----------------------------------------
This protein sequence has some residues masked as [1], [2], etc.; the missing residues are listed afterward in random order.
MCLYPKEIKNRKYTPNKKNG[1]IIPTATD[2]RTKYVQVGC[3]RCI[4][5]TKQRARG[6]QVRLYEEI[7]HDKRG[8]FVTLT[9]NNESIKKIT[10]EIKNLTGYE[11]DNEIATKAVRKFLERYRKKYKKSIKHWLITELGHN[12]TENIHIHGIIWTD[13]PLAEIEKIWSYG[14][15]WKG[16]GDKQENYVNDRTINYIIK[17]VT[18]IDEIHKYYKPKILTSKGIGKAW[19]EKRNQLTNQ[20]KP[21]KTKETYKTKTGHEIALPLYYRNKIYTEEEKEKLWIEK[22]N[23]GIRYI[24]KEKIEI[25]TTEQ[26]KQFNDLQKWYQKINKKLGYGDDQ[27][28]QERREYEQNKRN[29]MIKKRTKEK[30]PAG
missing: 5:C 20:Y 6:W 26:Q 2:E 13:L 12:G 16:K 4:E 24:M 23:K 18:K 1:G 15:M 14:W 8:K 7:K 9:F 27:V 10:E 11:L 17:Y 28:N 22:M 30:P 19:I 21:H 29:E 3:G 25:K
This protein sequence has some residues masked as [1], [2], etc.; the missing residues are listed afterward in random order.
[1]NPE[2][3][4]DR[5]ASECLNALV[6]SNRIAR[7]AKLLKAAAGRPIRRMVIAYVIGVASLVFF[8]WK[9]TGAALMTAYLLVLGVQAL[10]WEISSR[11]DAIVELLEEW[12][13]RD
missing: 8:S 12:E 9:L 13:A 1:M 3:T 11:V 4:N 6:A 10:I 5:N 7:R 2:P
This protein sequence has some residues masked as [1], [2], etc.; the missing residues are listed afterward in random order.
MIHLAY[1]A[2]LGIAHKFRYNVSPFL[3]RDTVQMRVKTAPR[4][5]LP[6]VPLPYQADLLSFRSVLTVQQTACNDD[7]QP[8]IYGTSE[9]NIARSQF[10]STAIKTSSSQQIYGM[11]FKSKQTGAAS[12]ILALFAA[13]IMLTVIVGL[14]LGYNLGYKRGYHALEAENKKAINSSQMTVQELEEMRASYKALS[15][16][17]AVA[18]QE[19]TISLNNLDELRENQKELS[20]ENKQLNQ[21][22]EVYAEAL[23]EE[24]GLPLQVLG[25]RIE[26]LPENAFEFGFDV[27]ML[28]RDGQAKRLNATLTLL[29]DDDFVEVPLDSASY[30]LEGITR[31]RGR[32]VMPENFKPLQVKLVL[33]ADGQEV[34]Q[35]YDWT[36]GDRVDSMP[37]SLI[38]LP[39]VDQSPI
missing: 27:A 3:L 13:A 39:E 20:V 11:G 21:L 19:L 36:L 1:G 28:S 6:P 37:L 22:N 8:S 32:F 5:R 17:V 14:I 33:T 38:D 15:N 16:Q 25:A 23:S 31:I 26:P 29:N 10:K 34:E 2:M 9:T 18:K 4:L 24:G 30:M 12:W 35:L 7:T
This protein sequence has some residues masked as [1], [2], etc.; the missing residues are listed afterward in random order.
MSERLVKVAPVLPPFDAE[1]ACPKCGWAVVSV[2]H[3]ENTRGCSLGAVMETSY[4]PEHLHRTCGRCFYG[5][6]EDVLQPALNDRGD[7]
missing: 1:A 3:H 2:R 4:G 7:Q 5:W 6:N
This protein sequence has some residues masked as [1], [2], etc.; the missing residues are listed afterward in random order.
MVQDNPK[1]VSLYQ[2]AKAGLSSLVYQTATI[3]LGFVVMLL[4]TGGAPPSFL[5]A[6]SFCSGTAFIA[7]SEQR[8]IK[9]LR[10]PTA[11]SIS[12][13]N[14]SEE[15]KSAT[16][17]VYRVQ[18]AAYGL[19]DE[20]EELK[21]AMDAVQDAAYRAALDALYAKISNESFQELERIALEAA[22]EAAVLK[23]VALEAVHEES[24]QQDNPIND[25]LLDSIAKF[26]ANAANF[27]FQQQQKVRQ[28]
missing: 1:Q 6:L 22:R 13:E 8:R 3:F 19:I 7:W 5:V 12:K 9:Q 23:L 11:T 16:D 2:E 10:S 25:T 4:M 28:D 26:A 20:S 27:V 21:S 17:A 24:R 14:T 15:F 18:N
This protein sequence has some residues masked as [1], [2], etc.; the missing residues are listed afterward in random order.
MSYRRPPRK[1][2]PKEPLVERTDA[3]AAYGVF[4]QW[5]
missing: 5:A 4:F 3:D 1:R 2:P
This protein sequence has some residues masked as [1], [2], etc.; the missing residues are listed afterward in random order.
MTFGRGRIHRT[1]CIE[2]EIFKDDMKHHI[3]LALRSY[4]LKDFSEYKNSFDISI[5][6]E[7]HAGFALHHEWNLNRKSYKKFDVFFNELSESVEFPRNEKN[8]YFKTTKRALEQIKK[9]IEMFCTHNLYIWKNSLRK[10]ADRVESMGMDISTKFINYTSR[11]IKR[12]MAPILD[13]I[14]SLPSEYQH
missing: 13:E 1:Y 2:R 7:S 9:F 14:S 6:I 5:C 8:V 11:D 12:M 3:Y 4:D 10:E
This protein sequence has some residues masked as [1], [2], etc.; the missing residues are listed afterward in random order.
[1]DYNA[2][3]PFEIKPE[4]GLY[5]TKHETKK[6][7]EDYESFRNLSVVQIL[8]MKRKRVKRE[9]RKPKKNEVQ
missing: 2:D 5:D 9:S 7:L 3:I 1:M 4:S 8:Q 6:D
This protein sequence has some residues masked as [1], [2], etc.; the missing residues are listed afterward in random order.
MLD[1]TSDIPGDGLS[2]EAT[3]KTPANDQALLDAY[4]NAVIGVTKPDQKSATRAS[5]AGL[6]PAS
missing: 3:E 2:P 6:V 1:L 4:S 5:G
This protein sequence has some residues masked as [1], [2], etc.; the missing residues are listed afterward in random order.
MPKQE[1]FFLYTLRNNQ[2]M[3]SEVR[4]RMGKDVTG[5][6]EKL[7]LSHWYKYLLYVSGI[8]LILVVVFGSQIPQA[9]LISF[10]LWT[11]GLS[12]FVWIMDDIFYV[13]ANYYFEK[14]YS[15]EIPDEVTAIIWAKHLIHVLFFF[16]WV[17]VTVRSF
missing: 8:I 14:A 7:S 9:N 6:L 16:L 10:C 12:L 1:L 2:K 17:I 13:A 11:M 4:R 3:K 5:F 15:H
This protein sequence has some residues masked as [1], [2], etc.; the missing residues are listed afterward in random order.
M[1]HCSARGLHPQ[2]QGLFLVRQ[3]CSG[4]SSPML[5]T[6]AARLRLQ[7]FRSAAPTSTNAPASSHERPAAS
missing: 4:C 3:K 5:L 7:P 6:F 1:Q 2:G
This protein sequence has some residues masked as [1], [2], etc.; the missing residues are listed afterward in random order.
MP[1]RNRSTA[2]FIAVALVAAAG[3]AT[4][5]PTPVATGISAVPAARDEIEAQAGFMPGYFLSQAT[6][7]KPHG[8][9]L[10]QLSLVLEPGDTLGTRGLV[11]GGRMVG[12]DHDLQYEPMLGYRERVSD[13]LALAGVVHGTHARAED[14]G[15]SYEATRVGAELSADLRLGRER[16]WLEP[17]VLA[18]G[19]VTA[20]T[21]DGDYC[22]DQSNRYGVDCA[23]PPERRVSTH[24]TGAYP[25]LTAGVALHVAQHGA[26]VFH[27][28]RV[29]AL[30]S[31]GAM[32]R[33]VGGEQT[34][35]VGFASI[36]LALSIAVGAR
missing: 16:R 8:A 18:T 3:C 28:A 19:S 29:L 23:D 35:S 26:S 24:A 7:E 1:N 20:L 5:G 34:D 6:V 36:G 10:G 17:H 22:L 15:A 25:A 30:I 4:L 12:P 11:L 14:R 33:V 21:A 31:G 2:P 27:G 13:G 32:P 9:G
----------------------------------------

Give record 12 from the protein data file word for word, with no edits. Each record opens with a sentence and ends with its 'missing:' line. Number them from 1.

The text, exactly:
This protein sequence has some residues masked as [1], [2], etc.; the missing residues are listed afterward in random order.
MP[1]RNRSTA[2]FIAVALVAAAG[3]AT[4][5]PTPVATGISAVPAARDEIEAQAGFMPGYFLSQAT[6][7]KPHG[8][9]L[10]QLSLVLEPGDTLGTRGLV[11]GGRMVG[12]DHDLQYEPMLGYRERVSD[13]LALAGVVHGTHARAED[14]G[15]SYEATRVGAELSADLRLGRER[16]WLEP[17]VLA[18]G[19]VTA[20]T[21]DGDYC[22]DQSNRYGVDCA[23]PPERRVSTH[24]TGAYP[25]LTAGVALHVAQHGA[26]VFH[27][28]RV[29]AL[30]S[31]GAM[32]R[33]VGGEQT[34][35]VGFASI[36]LALSIAVGAR
missing: 16:R 8:A 18:T 3:C 28:A 19:S 29:L 23:D 35:S 26:S 24:A 7:E 1:N 20:L 5:G 34:D 6:V 36:G 10:G 17:H 22:L 15:A 25:A 30:I 4:L 12:P 11:L 14:R 33:V 21:A 31:G 2:P 27:G 13:G 32:P 9:G